Plans for a community hub and associated works, part of the second phase of Pembroke’s South Quay Regeneration Scheme, are expected to be approved despite concerns raised by the town council.

Members of Pembrokeshire County Council’s planning committee, at their October 3 meeting, will consider an application by the local authority for the erection of a community hub with associated infrastructure works at the Grade II-listed 7 Northgate Street.

Led by Pembrokeshire County Council, the South Quay project, by Pembroke Castle, centres on the rebuild of formerly derelict properties on Castle Terrace to create a new public visitor centre, library and café.

The proposal includes the refurbishment of No 7; demolition of the existing public toilets; construction of a four-storey ‘L-shape’ extension building, a three-storey frontage to South Quay and the extension of a public space and reconfiguration within the car park.

The community hub – recommended for delegated approval – would provide a service for older people, learning and skills areas to support independent living, and continued education for people with disability, and supported employment opportunities.

Pembroke Town Council, Pembroke Castle Trust, Pembroke and Monkton Local History Society, and local resident Richard Naylor have all objected to the proposal, saying it would be an overdevelopment of the conservation area which would not preserve its character, and would tower over neighbouring buildings such as the nearby Royal George hotel.

At a May public meeting, chaired by Pembroke Mayor Cllr Aden Brinn, those present felt the development was not in keeping with the historic character of the town.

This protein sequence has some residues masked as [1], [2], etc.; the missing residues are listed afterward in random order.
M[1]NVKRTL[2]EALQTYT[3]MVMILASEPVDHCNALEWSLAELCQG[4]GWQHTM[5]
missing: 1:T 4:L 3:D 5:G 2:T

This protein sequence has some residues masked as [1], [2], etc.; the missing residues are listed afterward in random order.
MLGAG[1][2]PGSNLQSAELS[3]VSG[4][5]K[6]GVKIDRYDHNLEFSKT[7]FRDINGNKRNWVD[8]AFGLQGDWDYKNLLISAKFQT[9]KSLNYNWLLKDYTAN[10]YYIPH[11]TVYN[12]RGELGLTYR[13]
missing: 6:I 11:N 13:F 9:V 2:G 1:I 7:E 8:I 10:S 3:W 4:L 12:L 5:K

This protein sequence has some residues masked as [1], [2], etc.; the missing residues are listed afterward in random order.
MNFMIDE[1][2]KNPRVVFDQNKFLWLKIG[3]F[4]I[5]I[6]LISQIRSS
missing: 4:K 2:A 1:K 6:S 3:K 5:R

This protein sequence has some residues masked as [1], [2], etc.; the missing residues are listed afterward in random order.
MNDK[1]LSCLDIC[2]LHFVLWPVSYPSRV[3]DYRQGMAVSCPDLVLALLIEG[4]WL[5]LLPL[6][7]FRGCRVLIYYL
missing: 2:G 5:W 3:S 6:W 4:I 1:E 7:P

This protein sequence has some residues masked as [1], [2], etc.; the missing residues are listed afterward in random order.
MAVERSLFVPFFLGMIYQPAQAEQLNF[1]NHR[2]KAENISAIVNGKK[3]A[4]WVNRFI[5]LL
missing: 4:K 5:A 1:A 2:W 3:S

“It was agreed that the proposal to locate a ‘Social Services’ hub at the quayside was totally inappropriate and would not benefit the regeneration of the town,” a statement from the town council said.

Richard Naylor, a member of the public present said: “The proposal is a gross over-development of the constrained building site, resulting in a dense layout of accommodation with little natural light or ventilation.

“The over-height buildings are out of scale with the existing Royal George and the listed 7 Northgate Street.”

The meeting also received written responses to the planning application from the Trustees of Pembroke Castle and The Pembroke Civic Trust – both echoing the comments and concerns of the town council.

A report for planners suggests minor amendments to existing plans, requesting delegated authority for the Head of Planning to determine the application following receipt of satisfactory details.

A condition requiring an archaeological investigation is also required, the report says.

It adds the principle of the development is supported by local development plan policy but “a number of planning conditions are necessary to ensure delivery would be in accordance with these policies as well as the submission of amended plans”.